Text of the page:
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Tsuburaya Productions

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Tsuburaya Productions
Tsuburaya prods.
Type: Subsidiary of TYO Productions, Inc.
Industry: Special Effects TV and Film Productions
Founded: 1963
Headquarters: Hachimanyama, Setagaya, Tokyo, Japan
Key people: Eiji Tsuburaya, Founder

Tsuneyuki Morishima, President Shinichi Ôka, Vice President Junya Okabe, Vice President

Website: [Tsuburaya Productions]

Tsuburaya Productions (円谷プロダクションTsuburaya Purodakushon[1]) is a Japanese special effects studio founded in 1963 by special effects wizard Eiji Tsuburaya and was run by his family, until October 2007, when the family sold the company to advertising agency TYO Inc. The studio is best known for producing the original Ultraman TV series, as well as the Ultra Series. Since 2007, the Head Office has been located in Hachimanyama, Setagaya Tokyo.

HistoryEdit

Ultrmn Tsbrya prdct

First established in 1963, it was responsible for the creation of such classic shows as Ultraman (and its many sequels), Kaiju Booska and many other spectacular Tokusatsu family/children's shows.

The company's current logo was originally the arrow-like logo from their 1968 TV series, Mighty Jack, designed by that show's art director, Tohru "Tohl" Narita.

The company, when first formed in 1963, was called Tsuburaya Special Effects Productions (円谷特技プロダクション Tsuburaya Tokugi Purodakushon?). In 1968, Toho Company Ltd. forced the company to change the name to just "Tsuburaya Productions," not only because they thought Eiji acted as though only he can do special effects, but they also felt that his own TV shows were becoming a strong competition to the movies he was doing for them. Although Eiji had strong political power at Toho, he and the company were at odds with each other until his death in 1970.

Their more recent work includes the "Ultra N-Project" (Ultraman the Next and Ultraman Nexus) and Bio Planet WoO, based loosely on an unused concept which was planned before the production of Ultra Q, but never filmed.

World RecordEdit

In 2001 Tsuburaya's Ultra Series was awarded by the Guinness Book of World Records for the most amount of television spin offs. In 2013, the record has continued to be upheld for a total of 12 years. In the 2014 edition of the book, the Ultra Series was still listed as having the world record for the most spin-offs. The certification counts the 27 spin off series which were made at that time. This excludes remakes like Heisei Ultra Seven, one off specials (movies), summaries and home releases. Although technically many of the shows were not originally meant to be sequels, they were retconned to be in a single multiverse.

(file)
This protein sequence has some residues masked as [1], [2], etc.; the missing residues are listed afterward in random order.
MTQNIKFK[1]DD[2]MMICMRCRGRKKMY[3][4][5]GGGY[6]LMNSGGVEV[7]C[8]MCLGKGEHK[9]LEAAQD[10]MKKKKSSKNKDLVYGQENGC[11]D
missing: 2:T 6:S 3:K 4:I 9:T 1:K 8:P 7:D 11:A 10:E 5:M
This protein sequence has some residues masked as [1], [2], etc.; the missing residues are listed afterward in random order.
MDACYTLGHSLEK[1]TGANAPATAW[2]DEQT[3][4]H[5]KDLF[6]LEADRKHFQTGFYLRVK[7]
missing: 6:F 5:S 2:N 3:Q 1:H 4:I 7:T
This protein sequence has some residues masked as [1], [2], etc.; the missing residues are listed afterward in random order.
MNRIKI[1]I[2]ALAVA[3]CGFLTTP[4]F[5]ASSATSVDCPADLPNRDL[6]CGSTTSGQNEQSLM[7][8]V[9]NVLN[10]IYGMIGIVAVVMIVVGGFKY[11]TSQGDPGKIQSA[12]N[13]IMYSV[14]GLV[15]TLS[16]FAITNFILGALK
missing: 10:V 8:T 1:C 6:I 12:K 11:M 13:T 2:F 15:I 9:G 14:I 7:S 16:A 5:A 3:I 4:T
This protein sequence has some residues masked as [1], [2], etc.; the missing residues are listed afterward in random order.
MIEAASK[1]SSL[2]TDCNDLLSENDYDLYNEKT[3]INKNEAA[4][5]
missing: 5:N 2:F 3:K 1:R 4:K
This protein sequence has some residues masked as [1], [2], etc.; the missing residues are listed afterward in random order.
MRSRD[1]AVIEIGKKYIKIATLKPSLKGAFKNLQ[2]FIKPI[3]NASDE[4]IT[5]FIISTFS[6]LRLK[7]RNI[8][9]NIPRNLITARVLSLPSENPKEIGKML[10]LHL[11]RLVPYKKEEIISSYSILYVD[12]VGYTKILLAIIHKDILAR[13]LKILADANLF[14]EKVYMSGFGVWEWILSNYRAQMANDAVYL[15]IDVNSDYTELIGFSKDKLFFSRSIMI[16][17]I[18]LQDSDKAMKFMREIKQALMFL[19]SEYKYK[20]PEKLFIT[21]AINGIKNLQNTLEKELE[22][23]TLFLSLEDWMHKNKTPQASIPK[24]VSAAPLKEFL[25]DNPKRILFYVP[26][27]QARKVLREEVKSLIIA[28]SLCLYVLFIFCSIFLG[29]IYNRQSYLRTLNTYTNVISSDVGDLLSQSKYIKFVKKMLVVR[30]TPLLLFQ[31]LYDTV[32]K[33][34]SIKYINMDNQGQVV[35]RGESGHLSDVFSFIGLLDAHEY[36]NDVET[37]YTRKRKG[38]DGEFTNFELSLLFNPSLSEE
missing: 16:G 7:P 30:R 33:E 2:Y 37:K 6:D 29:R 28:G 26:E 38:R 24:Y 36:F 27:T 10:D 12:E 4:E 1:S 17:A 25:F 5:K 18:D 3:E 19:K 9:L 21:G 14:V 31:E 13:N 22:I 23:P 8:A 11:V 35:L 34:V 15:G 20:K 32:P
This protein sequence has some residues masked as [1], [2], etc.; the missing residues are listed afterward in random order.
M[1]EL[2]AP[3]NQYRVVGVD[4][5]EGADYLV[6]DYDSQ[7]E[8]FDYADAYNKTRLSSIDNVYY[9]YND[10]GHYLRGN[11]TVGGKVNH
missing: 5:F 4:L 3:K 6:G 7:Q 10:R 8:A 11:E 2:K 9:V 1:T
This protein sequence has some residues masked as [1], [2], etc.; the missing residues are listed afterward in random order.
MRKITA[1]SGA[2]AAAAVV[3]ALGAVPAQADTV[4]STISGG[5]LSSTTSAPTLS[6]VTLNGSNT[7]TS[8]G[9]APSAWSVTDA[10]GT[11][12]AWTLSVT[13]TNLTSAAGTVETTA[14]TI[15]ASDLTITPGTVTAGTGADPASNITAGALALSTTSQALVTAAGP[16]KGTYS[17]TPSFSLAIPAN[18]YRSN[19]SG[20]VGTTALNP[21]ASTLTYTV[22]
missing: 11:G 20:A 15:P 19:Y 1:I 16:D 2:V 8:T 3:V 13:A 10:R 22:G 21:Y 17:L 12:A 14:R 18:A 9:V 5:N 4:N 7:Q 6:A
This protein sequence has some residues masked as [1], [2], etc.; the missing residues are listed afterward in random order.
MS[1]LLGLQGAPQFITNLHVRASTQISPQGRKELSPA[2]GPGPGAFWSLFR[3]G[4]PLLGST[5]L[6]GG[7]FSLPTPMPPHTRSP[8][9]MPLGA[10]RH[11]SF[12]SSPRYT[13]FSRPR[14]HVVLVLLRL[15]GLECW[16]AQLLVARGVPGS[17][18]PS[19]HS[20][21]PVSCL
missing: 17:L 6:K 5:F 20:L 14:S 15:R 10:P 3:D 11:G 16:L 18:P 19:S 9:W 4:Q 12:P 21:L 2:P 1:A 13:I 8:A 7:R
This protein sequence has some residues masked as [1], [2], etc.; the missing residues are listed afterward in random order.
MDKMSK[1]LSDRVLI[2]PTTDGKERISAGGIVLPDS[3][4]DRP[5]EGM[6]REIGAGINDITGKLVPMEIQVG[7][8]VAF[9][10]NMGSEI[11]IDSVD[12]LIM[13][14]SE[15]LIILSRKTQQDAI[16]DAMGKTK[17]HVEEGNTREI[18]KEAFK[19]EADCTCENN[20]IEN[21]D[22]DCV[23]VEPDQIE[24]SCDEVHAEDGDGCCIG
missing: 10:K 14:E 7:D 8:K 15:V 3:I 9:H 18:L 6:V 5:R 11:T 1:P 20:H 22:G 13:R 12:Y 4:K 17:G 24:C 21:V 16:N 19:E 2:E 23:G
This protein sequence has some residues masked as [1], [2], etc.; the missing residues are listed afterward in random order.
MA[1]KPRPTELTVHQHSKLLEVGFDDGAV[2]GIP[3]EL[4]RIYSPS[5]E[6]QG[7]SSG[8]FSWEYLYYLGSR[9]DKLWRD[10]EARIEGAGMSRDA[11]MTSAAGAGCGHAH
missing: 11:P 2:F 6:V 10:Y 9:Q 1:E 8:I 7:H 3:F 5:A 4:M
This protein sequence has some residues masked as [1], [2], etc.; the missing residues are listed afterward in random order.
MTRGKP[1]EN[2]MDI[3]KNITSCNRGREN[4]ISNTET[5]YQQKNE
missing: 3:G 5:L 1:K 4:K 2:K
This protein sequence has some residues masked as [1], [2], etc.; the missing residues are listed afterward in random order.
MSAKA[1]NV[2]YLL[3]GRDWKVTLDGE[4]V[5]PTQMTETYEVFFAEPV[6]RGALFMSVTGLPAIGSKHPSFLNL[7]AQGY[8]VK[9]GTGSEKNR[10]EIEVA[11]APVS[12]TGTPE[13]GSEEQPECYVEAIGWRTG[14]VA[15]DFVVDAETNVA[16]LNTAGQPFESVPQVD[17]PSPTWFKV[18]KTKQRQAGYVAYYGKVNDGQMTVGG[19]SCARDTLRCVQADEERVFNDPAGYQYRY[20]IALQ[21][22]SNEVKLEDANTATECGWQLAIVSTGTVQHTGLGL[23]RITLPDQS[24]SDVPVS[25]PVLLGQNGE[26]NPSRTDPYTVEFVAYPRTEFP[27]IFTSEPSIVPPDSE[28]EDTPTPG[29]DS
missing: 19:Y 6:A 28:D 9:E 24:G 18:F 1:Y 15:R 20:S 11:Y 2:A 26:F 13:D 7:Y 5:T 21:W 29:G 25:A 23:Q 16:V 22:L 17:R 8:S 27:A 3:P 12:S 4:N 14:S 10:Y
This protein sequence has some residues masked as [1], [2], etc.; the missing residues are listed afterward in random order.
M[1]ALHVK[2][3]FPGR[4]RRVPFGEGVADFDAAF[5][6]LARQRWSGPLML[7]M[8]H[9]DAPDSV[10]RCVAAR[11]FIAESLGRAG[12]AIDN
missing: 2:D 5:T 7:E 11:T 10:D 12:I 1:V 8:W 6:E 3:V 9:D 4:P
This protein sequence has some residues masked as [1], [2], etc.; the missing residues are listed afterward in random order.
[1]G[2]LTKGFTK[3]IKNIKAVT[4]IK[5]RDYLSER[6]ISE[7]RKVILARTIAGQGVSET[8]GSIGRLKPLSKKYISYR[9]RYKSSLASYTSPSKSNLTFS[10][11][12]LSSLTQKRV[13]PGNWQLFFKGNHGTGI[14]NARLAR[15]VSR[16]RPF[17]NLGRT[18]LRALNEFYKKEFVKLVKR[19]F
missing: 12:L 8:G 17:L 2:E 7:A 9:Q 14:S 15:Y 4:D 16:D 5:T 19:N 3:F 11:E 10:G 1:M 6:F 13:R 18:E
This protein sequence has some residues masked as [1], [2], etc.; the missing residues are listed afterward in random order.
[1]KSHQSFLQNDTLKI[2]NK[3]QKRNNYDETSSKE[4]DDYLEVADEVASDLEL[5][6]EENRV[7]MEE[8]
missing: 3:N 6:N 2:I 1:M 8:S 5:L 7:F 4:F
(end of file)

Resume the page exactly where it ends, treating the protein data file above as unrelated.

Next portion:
Spin off Series Listed in the RecordEdit

  1. Ultraseven (1967)
  2. Ultra Fight (1970)
  3. Return of Ultraman (1971)
  4. Ultraman Ace (1972)
  5. Redman (1972)
  6. Ultraman Taro (1973)
  7. Ultraman Leo (1974)
  8. The★Ultraman (1979)
  9. Ultraman 80 (1980)
  10. Andro Melos (1983)
  11. Ultraman Kids proverb story (1986)
  12. Ultraman Kids mother asked the 30 million light years (1991)
  13. Ultraman Tiga (1996)
  14. Ultraman Dyna (1997)
  15. Ultraman Gaia (1998)
  16. Ultraman Cosmos (2001)
  17. Ultraman Boy's Ultra Coliseum (2003)
  18. Ultraman Nexus (2004)
  19. Ultraman Max (2005)
  20. Ultraman Mebius (2006)
  21. Ultraseven X (2007)
  22. Ultra Galaxy Mega Monster Battle (2007)
  23. Kanegon KANEGON (2008)
  24. Ultra Galaxy Mega Monster Battle: Never Ending Odyssey (2008)
  25. Ultraman Retsuden (2011)
  26. Ultra Zone (2011)
  27. Ultraman Ginga (2013)

Non-Ultra SeriesEdit

These are all of the series Tsuburaya has produced that isnt the Ultra Series and is a form of tokusatsu.

Buyout from TYOEdit

In October 2007, due to rising production costs, the Tsuburaya family sold the company to Japanese advertising agency TYO Inc., which now has an 80% stake in the company, with Tsuburaya itself owning 68%. Bandai, the main licensor of merchandise for the Ultra Series, acquired a 33% stake. As a result, the old Kinuta Office used by Tsuburaya as its Head Office has been razed, and the company has moved to newer facilities. Many fans felt this to be the end of an era. Kazuo Tsuburaya, Eiji's grandson, is staying with the company on its board of directors.

GalleryEdit

PhotosEdit

VideosEdit

"Last Christmas" Tsuburaya Productions Christmas Commercial01:37

"Last Christmas" Tsuburaya Productions Christmas Commercial

Tsuburaya Productions Commercial 1995-001:17

Tsuburaya Productions Commercial 1995-0

Ultraman Winter Memories00:33

Ultraman Winter Memories

祝50周年!円谷プロ50年の歩み TSUBURAYA PRODUCTIONS 50th ANNIVERSARY special video12:46

祝50周年!円谷プロ50年の歩み TSUBURAYA PRODUCTIONS 50th ANNIVERSARY special video

ReferencesEdit

  1. ^ a b The Official Tsuburaya Productions English Webpage company profile
  2. ^ If only 'Ultraman' was here to stop the wrecking ball Asahi Shimbun February 7, 2008 (English website) 
  3. ^ 円谷プロの“聖地”にお別れ MSNSankei news February 6, 2008 (Japanese website)
  4. ^ Japanese book: The Man Called the "God of Special Effects" 特撮の神様と呼ばれた男 ISBN 4-901006-21-5
  5. ^ Japanese book: Eiji Tsuburaya: The Inheritance Left in the Japanese Film World 円谷英二 日本映画界に残した遺産 ISBN 4-09-681421-0
  6. ^ Sci-Fi Japan: Tsuburaya Productions Sold

External linksEdit

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